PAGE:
Into The Culture Cave
Into the Culture Cave
Generator of Art and Community, Emotions and Ideas
£29.95 | $39.95
28 x 23 cm | 9 x 11 in
220 ills | 256 pages
Editor Jörn Weisbrodt
The Hearn Generating Station is enormous; three times the size of Tate Modern, it could fit the Statue of Liberty in it standing upright.
Since 1983, the space has been decommissioned, and, save serving briefly as a location for movie shoots for Robocop and Pacific Rim, has been closed to the public.
It took Luminato Festival to realise the radical potential of the space. In June 2016, the Festival took the Hearn Generating Station over for 17 days and transformed it into the largest temporary cultural and community centre in the world. In one space reminiscent of an expansive cave, the earliest form of human shelter, large-scale exhibitions, parkour workout sessions, drag queen shows and many more event-based installations unfolded.
Into the Culture Cave does not simply document the Luminato Festival’s use of the Hearn Generating Station space. Rather, it outlines how this can be utilised as a model for other multidisciplinary cultural institutions of the twenty-first century. Similar institutions such as the Barbican still delineate architecture in space rather than time. Into the Culture Cave demonstrates how this rule can be inverted and how, without relying on temporary infrastructure, one space can enable a broad scope of human activity.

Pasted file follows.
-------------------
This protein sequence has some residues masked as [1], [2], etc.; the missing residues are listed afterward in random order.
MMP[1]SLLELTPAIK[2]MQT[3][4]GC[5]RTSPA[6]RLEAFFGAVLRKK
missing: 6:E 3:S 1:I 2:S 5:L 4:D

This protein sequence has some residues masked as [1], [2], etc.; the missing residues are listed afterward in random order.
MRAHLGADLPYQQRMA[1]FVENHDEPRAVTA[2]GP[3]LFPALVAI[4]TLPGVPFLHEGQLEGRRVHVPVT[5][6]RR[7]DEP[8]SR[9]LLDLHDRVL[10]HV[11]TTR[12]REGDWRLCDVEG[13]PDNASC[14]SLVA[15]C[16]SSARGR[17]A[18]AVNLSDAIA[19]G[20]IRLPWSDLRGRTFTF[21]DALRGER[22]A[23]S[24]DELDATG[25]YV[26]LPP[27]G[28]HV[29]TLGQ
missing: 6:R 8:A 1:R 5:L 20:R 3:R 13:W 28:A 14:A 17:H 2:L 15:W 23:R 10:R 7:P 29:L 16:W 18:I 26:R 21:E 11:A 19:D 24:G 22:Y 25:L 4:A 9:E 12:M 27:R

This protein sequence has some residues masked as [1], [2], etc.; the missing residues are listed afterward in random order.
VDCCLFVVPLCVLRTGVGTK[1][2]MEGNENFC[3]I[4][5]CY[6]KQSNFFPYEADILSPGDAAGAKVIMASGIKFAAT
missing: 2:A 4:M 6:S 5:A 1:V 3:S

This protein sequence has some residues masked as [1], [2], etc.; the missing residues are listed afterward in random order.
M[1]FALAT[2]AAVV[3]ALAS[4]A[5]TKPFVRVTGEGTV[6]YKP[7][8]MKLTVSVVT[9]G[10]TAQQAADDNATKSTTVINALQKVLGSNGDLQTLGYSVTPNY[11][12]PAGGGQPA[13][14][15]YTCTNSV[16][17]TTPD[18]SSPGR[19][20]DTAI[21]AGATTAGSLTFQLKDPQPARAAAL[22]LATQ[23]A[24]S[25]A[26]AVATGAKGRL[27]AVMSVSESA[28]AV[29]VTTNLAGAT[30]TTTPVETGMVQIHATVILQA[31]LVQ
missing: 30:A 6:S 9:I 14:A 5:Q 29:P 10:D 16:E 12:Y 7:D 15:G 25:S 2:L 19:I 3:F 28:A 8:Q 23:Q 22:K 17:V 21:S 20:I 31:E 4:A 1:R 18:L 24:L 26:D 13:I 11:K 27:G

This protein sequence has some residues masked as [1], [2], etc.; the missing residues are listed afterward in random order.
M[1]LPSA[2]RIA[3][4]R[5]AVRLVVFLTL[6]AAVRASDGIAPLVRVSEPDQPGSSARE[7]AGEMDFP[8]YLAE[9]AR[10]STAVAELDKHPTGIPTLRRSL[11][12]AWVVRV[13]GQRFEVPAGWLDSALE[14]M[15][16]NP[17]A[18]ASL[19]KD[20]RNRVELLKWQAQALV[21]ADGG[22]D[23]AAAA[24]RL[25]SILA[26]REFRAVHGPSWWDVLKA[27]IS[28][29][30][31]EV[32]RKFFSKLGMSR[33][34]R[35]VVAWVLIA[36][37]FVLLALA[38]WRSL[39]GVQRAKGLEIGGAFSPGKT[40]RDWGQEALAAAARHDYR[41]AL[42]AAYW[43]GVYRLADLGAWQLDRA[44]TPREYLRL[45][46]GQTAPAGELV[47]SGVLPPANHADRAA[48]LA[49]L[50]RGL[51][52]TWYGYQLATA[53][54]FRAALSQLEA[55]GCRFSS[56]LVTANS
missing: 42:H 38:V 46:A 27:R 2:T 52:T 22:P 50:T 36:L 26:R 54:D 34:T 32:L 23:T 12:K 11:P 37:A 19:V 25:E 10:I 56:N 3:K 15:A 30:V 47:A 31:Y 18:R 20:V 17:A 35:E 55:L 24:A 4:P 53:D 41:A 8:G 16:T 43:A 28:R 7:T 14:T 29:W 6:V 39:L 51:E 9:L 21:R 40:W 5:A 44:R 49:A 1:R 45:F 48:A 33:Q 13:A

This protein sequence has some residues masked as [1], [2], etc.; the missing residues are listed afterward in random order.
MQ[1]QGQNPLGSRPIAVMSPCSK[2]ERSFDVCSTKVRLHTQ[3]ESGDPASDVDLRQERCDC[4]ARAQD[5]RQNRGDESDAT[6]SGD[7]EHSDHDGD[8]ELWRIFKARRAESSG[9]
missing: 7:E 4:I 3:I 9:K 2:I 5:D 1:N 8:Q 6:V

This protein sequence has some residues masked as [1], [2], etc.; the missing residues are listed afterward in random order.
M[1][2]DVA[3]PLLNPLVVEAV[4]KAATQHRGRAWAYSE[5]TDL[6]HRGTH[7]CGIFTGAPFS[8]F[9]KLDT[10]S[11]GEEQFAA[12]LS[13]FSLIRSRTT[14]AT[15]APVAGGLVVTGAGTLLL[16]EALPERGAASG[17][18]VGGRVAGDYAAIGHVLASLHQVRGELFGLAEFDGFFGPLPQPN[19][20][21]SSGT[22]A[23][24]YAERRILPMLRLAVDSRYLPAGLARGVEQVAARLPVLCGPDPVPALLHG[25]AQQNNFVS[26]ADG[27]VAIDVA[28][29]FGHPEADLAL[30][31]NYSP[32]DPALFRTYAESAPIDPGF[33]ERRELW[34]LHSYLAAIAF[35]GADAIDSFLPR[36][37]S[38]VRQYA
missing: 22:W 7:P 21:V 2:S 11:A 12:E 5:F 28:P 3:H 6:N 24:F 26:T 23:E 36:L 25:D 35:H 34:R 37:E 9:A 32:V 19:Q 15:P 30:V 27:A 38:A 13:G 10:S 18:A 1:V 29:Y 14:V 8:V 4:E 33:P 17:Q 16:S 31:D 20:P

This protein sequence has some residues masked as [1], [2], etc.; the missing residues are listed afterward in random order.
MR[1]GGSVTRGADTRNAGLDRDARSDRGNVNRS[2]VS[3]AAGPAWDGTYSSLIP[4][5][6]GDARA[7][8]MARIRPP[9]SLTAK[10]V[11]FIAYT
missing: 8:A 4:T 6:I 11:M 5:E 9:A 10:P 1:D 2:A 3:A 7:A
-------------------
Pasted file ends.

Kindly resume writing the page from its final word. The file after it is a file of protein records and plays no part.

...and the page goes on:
This title is edited by Jörn Weisbrodt (former Artistic Director of the Luminato Festival) and includes contributions from Rufus Wainwright (composer, singer-songwriter), Mat Shulz (founder and Artistic Director of Unsound Festival, Krakow) and Atom Egoyan (the filmmaker behind Steenbeckett, p 34).